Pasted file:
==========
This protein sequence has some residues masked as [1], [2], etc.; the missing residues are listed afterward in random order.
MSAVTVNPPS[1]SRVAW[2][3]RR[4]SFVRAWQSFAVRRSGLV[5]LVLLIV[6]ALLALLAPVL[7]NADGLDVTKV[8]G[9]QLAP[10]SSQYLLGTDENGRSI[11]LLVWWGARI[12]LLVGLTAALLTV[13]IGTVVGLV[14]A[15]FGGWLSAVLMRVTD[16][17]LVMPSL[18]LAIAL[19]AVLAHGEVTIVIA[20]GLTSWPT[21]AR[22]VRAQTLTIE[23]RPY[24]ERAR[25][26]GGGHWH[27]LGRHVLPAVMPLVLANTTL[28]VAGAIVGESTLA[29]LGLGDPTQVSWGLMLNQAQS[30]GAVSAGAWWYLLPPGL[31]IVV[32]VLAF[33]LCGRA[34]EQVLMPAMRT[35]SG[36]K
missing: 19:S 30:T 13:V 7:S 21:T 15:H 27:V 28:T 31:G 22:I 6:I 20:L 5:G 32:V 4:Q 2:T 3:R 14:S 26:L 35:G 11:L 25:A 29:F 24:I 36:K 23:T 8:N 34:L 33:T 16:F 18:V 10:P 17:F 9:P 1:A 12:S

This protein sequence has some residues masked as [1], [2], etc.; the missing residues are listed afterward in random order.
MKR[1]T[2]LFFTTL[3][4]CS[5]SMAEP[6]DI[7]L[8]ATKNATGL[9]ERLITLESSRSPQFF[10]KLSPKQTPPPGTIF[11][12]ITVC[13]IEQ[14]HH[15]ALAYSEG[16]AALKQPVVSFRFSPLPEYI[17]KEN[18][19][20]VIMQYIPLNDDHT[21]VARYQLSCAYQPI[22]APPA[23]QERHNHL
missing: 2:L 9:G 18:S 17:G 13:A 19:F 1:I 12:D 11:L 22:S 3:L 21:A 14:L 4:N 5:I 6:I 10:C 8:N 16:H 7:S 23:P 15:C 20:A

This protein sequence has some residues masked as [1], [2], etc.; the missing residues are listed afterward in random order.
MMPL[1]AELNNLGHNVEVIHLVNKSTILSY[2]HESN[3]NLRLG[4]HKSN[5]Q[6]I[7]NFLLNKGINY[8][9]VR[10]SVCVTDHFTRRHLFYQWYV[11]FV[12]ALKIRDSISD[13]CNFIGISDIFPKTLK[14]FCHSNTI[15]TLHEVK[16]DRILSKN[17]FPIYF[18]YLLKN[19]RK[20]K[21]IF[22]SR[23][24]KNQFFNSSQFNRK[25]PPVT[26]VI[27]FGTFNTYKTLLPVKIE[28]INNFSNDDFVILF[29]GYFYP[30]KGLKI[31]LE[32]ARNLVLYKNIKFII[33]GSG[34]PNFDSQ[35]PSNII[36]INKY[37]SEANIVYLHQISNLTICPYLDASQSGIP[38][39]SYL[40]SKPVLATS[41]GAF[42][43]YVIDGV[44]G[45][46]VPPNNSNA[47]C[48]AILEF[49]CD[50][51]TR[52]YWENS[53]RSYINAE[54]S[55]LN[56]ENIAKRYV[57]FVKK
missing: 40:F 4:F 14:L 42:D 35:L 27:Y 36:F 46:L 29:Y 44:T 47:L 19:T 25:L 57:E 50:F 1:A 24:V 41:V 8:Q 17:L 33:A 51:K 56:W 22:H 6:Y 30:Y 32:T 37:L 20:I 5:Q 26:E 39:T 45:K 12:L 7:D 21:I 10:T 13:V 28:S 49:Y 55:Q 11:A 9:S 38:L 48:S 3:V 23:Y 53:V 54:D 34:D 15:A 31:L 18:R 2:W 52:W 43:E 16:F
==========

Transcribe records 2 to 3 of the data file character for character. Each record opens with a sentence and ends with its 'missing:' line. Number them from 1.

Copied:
This protein sequence has some residues masked as [1], [2], etc.; the missing residues are listed afterward in random order.
MKR[1]T[2]LFFTTL[3][4]CS[5]SMAEP[6]DI[7]L[8]ATKNATGL[9]ERLITLESSRSPQFF[10]KLSPKQTPPPGTIF[11][12]ITVC[13]IEQ[14]HH[15]ALAYSEG[16]AALKQPVVSFRFSPLPEYI[17]KEN[18][19][20]VIMQYIPLNDDHT[21]VARYQLSCAYQPI[22]APPA[23]QERHNHL
missing: 2:L 9:G 18:S 17:G 13:A 19:F 1:I 12:D 11:L 22:S 3:L 21:A 14:L 4:N 5:I 6:I 10:C 8:N 16:H 7:S 23:P 15:C 20:A

This protein sequence has some residues masked as [1], [2], etc.; the missing residues are listed afterward in random order.
MMPL[1]AELNNLGHNVEVIHLVNKSTILSY[2]HESN[3]NLRLG[4]HKSN[5]Q[6]I[7]NFLLNKGINY[8][9]VR[10]SVCVTDHFTRRHLFYQWYV[11]FV[12]ALKIRDSISD[13]CNFIGISDIFPKTLK[14]FCHSNTI[15]TLHEVK[16]DRILSKN[17]FPIYF[18]YLLKN[19]RK[20]K[21]IF[22]SR[23][24]KNQFFNSSQFNRK[25]PPVT[26]VI[27]FGTFNTYKTLLPVKIE[28]INNFSNDDFVILF[29]GYFYP[30]KGLKI[31]LE[32]ARNLVLYKNIKFII[33]GSG[34]PNFDSQ[35]PSNII[36]INKY[37]SEANIVYLHQISNLTICPYLDASQSGIP[38][39]SYL[40]SKPVLATS[41]GAF[42][43]YVIDGV[44]G[45][46]VPPNNSNA[47]C[48]AILEF[49]CD[50][51]TR[52]YWENS[53]RSYINAE[54]S[55]LN[56]ENIAKRYV[57]FVKK
missing: 40:F 4:F 14:L 42:D 35:L 27:Y 36:F 46:L 29:Y 44:T 47:L 19:T 25:L 57:E 50:F 1:A 24:V 41:V 8:Q 17:L 33:A 51:K 56:W 22:H 6:Y 30:Y 32:T 37:L 20:I 5:Q 26:E 39:T 45:K 12:L 7:D 21:I 10:T 13:V 28:S 49:Y 55:Q 11:A 9:S 38:L 48:S 3:V 23:Y 53:V 54:D 34:D 15:A 31:L 18:R 2:W 52:W 43:E 16:F